As a mental-health lawsuit claiming a violation of the civil rights of mentally ill Mississippians moves forward, Joy Hogge has in mind "a young person" who never received needed support.
The services available in the state relied too heavily on traditional therapy and not enough on ensuring the person would learn to manage illness and perform day-to-day functions, like going to school or working a job. The person descended into homelessness, which only compounded mental-health struggles. Today, this person sits in jail facing what Hogge calls "really significant charges" and the possibility of a long prison sentence.
"If they had the right services in the beginning of this, they wouldn't have ended up in this situation," Hogge told the Jackson Free Press on Wednesday morning. Hogge, who is the director of Families As Allies, did not identify the person by name or gender.
Hinds County Senior Circuit Court Judge Tomie Green says Hinds County has had to piecemeal a sort of mental-health court together because the wait at the state hospital for evaluations is so long.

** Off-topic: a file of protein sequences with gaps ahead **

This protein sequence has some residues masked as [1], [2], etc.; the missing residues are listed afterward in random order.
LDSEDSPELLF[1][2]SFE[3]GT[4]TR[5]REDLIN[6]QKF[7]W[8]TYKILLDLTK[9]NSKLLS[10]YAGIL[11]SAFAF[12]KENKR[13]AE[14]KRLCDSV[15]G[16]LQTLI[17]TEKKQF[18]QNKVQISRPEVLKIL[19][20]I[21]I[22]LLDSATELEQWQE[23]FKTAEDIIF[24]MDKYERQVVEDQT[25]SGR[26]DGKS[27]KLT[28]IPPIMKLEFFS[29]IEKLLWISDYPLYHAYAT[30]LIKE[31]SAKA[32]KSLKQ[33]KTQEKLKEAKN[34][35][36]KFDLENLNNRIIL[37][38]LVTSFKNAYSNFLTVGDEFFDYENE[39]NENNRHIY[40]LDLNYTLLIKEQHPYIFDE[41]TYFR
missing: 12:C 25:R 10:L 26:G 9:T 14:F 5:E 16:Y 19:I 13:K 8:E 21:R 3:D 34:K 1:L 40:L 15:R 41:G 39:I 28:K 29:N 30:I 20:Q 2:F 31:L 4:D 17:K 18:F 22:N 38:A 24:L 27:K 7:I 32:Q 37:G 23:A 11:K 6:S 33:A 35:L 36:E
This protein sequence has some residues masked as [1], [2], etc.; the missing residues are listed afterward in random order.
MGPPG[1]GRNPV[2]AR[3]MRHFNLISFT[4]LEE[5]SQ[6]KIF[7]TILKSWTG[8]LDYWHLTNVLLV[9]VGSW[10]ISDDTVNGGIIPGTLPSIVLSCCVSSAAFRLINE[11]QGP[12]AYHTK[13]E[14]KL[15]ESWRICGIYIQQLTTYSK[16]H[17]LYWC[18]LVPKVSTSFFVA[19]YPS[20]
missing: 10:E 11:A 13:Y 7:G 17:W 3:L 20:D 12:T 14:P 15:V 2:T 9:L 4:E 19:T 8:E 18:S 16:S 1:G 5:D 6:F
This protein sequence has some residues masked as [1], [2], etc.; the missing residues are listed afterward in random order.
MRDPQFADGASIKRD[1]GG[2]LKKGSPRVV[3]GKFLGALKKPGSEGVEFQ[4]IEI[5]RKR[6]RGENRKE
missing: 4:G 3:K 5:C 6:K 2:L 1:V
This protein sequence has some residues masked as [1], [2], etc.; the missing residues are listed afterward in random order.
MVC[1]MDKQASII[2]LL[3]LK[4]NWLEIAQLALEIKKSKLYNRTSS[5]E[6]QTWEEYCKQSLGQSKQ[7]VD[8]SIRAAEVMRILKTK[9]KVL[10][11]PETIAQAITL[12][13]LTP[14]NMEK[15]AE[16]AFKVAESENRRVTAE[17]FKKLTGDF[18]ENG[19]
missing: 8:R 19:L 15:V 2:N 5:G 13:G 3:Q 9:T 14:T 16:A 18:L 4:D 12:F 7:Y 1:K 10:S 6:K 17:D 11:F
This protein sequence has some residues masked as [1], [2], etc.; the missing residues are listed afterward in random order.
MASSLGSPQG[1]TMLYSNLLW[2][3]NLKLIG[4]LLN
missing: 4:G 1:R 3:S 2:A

On Tuesday, the State went to court against the U.S. Department of Justice, which charges that Mississippi is in violation of a 1999 Supreme Court ruling, Olmstead v. L.C., which found that states must ensure the same kinds of protections for mentally ill people as for other disabled people under the Americans With Disabilities Act.
"So what that said is that mental-health services should be set up to help them do those things, like help them learn how to work and manage their mental illness at the same time," Hogge said. "And that also means if that's really happening, we shouldn't rely on state hospitals so much."
State Attorneys Call Federal Demands 'Unreasonable'
Although Families as Allies focuses on children's mental health and the lawsuit is about how the State treats adults, Hogge said her organization supports the Justice Department's argument because "anything that helps adults is going to help kids, and we believe adults should get the help they need."
In court yesterday, attorneys for the State argued that Mississippi is making progress.
"A win for Mississippi in this case is simply this: time to finish the job," State attorney James Shelson said in court on Tuesday, as reported by the Associated Press. "Time to finish the job of downsizing state hospitals while increasing community services. Mississippi is much closer to finishing the job than (the Department of Justice) admits."
While the State has taken some steps in the last few years to comply with that ruling, it is not enough, the Justice Department argues. Hogge agrees.